Cookie

Long, long, ago in a not-so-far-from-me place (Denver, 5 hours) there once lived a lonely elephant named Cookie

Cookie, 1954? Soliciting donations to Goodwill

The Denver Zoo is now very large and conscientious but when I was a VERY little girl the entire Zoological Park was this Asian elephant and maybe a couple of bears (not sure about the bears). She had a beautiful, new red brick house and a nice yard but Cookie was lonely. I don’t know the entire story of her background, but she was caught wild. The Denver Zoo says:

“In 1950, the Denver Zoological Society was formed and the zoo received their first elephant, Cookie. She resided in a small, red brick building with a small outside yard. Cookie was joined by a second elephant, Candy, in 1959, and a new ‘Pachyderm Habitat’ was constructed. It has since been remodeled but remains the home of the zoo’s current pair of Asian female elephants, Mimi and Dolly.”

My family then lived in Englewood, a suburb of Denver, and Cookie lived at City Park, not exactly next door, but my dad would take me to visit her, just us two. I loved those small journeys. I ALWAYS wanted to go see Cookie. It was my favorite thing. I am sure it was partly because I got to go somewhere with my dad and ride in the front seat with its steel dashboard and sharp bits (take that cautious and enlightened parents of today!).

Cookie wasn’t separated so far from the people who came to see her which might have been dangerous, but Cookie really was lonely and I got the distinct sense her “companions” for a long time were the kids who came to see her.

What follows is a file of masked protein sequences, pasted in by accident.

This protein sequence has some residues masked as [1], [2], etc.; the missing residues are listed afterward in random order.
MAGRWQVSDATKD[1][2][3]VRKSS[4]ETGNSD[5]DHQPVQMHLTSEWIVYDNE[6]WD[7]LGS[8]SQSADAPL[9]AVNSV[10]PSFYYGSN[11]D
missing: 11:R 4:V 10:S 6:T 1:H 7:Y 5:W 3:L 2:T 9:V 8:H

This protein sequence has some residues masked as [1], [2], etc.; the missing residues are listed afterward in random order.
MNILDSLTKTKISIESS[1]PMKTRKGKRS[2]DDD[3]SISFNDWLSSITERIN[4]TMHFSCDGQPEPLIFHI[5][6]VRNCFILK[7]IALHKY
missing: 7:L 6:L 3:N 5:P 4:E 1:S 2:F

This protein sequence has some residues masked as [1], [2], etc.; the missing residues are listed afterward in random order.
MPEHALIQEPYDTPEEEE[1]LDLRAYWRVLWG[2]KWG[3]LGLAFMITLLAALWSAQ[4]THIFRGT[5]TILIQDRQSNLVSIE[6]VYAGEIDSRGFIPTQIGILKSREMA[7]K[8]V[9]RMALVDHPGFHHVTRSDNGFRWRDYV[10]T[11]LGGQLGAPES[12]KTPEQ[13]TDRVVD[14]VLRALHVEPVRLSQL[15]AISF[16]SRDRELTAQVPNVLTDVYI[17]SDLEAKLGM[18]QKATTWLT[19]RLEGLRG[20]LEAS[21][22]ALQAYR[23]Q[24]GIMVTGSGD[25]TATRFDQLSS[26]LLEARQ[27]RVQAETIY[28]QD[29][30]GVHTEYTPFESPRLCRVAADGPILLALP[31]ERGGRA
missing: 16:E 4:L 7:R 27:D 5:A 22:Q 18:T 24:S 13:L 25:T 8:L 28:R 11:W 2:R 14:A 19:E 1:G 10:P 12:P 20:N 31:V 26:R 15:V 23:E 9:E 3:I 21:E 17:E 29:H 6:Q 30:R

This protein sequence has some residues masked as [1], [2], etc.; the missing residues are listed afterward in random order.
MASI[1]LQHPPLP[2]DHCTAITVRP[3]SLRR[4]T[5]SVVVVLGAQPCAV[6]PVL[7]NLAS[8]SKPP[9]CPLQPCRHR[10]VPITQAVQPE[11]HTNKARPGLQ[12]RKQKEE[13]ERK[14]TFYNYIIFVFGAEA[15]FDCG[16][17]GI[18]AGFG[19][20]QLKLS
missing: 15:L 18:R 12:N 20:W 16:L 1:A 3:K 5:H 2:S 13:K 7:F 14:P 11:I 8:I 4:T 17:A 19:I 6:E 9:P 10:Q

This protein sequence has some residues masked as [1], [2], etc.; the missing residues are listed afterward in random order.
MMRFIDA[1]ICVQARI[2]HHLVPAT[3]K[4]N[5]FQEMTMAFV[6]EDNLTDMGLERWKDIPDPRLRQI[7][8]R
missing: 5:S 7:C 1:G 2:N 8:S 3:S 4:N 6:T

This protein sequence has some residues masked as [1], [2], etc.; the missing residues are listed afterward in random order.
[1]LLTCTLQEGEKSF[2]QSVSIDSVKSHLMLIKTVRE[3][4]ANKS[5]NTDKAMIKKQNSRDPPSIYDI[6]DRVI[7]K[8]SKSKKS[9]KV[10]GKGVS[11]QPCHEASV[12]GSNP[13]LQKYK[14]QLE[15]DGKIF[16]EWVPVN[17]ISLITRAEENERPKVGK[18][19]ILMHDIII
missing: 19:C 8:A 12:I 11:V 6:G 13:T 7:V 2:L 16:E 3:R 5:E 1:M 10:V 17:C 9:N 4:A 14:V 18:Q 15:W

Cookie and Candy, 1960


In my memory, those days were always cloudy and usually cold. We could feed Cookie peanuts from a machine near the enclosure. I wish now I knew the back-story to these adventures. Why were we out there on our own like that? Were mom and my brother involved in something? That seems unlikely as my mom didn’t drive. Maybe my dad just wanted to go to the “zoo” with his daughter. ❤

5 thoughts on “Cookie

  1. it’s so interesting when we look back at our childhood stories with adult eyes and a bit of life experience. there are so many things I wish I could ask my parents about, but alas they are not longer here. I did have the fortunate chance to ask my mother about my earliest memory, which was an experience that didn’t end happily for me, and she when she told me her perspective, it made a lot more sense.

    • I was lucky to have had my aunts for such a long time into my adulthood for the same reason. There were so many things (my mom was a sociopath) that made no sense to me, that I remembered to have happened, but my mom denied. My aunts were very forthcoming about these things and I am so grateful to them for their love and courage.

  2. Gah! Why does WP do that?! Some how WP “unfollowed” you? Now I see all the posts I’ve missed and your trip and your shoulder injury, and the beans, the beautiful beans!
    Perhaps your father saw more than he said and knew that he needed to give you some special memories that were happy and that no one else could share in but him….

    • WP “unfollowed” me from five people I’ve followed forever.

      I think you’re right about my dad. I think he did see more than he said. It was during the time my brother was 1 or 2 years old and my dad was then first having problems resulting from MS. I think he wanted to share time with me that I could keep forever. ❤

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